Bob Marley In Afrika

Bob Marley was a pan-Africanist. His Rastafarian faith influenced a belief in the unity of African people across the globe—a perspective that’s prominent in all of his music. Throughout his years, the reggae legend wrote numerous songs against European imperialism and spoke out in support of the movement for Zimbabwean independence and against South African apartheid. […]


No worry yourself”, “Bigz boyz”, “E make brain”, “Any better?” These are common slangs in West Africa, particularly used by Nigerians. Slangs keep conversations fun, easy and real, one of the major reasons behind the creation of Afro Emoji. “We, as Africans, definitely have a distinctive way of communicating with one another and Afro Emoji […]

A Revolutionary Speech: Patrice Lumumba and the Birth of the Republic of Congo

by Ludo de Witte Patrice Lumumba, the Congolese independence leader and first democratically elected Prime Minister, was executed 55 years ago on 17th January, 1961. He had been beated and tortured in a culmination of two assassination plots by the Belgian government and the CIA, ordered directly by President Dwight Eisenhower to ‘eliminate’ the charismatic leader, with the cooperation of British intelligence and Katangan […]


Queen Nanny was a Maroon leader and Obeah woman in Jamaica during the late 17th and early 18th centuries. The Maroons were a cultural mixed-race of African slaves and Native Arawak Indian tribes predated European colonization. Queen Nanny was an escaped slave who arrived from the Western part of Africa. It has been widely believed that […]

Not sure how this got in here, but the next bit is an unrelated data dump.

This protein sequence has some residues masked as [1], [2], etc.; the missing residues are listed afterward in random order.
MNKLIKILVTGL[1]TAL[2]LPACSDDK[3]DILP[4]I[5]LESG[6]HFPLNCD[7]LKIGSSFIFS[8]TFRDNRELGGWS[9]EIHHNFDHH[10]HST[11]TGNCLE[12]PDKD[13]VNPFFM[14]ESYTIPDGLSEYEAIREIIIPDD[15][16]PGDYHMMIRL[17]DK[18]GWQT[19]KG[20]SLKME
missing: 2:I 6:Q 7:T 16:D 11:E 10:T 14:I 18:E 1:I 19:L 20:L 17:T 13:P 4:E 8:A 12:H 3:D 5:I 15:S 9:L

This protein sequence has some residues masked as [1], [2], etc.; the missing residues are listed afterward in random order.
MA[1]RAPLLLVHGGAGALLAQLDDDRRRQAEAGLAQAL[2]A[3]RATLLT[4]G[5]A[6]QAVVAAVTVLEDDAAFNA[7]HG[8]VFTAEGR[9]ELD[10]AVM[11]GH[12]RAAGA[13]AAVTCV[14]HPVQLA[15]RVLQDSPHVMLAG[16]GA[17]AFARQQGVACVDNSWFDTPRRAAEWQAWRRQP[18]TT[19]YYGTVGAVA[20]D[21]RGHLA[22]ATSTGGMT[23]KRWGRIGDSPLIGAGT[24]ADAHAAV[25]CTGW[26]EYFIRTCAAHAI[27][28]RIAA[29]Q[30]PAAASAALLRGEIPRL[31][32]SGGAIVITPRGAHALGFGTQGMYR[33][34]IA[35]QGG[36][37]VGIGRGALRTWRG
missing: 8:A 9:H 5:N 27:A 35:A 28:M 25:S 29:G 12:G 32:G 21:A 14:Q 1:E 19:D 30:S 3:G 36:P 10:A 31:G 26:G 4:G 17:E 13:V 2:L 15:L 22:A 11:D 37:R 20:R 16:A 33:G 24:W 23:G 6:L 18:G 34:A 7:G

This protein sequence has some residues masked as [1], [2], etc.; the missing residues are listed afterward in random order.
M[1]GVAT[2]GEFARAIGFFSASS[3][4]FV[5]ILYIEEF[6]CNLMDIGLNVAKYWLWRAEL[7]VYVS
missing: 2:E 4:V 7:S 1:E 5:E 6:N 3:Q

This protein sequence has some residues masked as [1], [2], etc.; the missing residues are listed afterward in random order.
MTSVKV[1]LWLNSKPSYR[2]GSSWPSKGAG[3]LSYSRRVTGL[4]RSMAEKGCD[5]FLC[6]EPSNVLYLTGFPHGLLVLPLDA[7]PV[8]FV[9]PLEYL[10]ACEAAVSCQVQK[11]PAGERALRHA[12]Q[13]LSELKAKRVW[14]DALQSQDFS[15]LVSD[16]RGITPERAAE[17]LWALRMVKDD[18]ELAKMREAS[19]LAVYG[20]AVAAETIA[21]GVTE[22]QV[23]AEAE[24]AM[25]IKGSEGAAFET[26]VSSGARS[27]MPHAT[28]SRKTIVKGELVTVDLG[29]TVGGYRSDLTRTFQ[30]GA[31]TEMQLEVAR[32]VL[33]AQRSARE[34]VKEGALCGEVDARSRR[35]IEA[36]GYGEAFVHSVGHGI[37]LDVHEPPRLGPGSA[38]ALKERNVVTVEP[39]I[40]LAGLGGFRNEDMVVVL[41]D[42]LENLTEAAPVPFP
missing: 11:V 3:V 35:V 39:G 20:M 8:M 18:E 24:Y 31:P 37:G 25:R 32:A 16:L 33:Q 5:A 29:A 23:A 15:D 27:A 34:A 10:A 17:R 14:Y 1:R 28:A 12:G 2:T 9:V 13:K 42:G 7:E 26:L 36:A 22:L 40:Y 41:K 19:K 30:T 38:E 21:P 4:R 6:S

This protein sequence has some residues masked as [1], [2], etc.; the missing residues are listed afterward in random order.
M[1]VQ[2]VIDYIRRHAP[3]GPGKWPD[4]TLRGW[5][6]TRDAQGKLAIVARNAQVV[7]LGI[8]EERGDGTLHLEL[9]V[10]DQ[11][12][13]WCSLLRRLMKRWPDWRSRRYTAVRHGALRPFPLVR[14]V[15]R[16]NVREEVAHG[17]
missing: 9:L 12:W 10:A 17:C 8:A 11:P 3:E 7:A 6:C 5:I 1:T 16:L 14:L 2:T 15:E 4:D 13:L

Revolutionary Daily Thought

NO JUSTICE – NO PROTECTIONS – NO FREEDOM African Americans did not “come to this country seeking a better life.” They were kidnapped from their homes in Africa, dragged in chains and loaded onto slave ships–treated not like human beings but like things, commodities to be traded and used to enrich others. Tens of millions […]

Woodson, Carter G. (1875-1950)

  Image Courtesy of Ancella Bickley Collection, West Virginia State Archives Historian Carter G. Woodson was born to poor, yet land-owning, former slaves in New Canton, Virginia on December 19, 1875.  During the 1890s, he hired himself out as a farm and manual laborer, drove a garbage truck, worked in coalmines, and attended high school […]

Afrikan Folk-talez: Why Anansi Haz Eight Thin Legz

Once upon a time, a long time ago, there lived a spider named Anansi. Anansi’s wife was a very good cook. But always, Anansi loved to taste the food that others in the village made for themselves and for their families. One day, he stopped by Rabbit’s house. Rabbit was his good friend. “There are […]

Che Guevara in Tanzania

By Azaria C. Mbughuni The Argentinian revolutionary and hero of the Cuban revolution, Ernesto “Che” Guevara, spent over four months in Tanzania between 1965 and 1966. He entered Tanzanian soil a total of three times, once publicly and twice in secret between February and November of 1965. Che was attracted to Tanzania because it was […]

10 Key Factorz That Led to the Fall of the Great Ghana Empire You Probably Didn’t Know

According to research found in Dr. Chancellor Williams’ book, The Destruction of Black Civilizations, these are some of the internal and external causes that led to the fall of the great Ghana Empire. 1. Arab & Berber Aggression:  Continuous raids by Semitic nomads of the desert, mostly Berbers and Arabs.  These generally included Black Africans, […]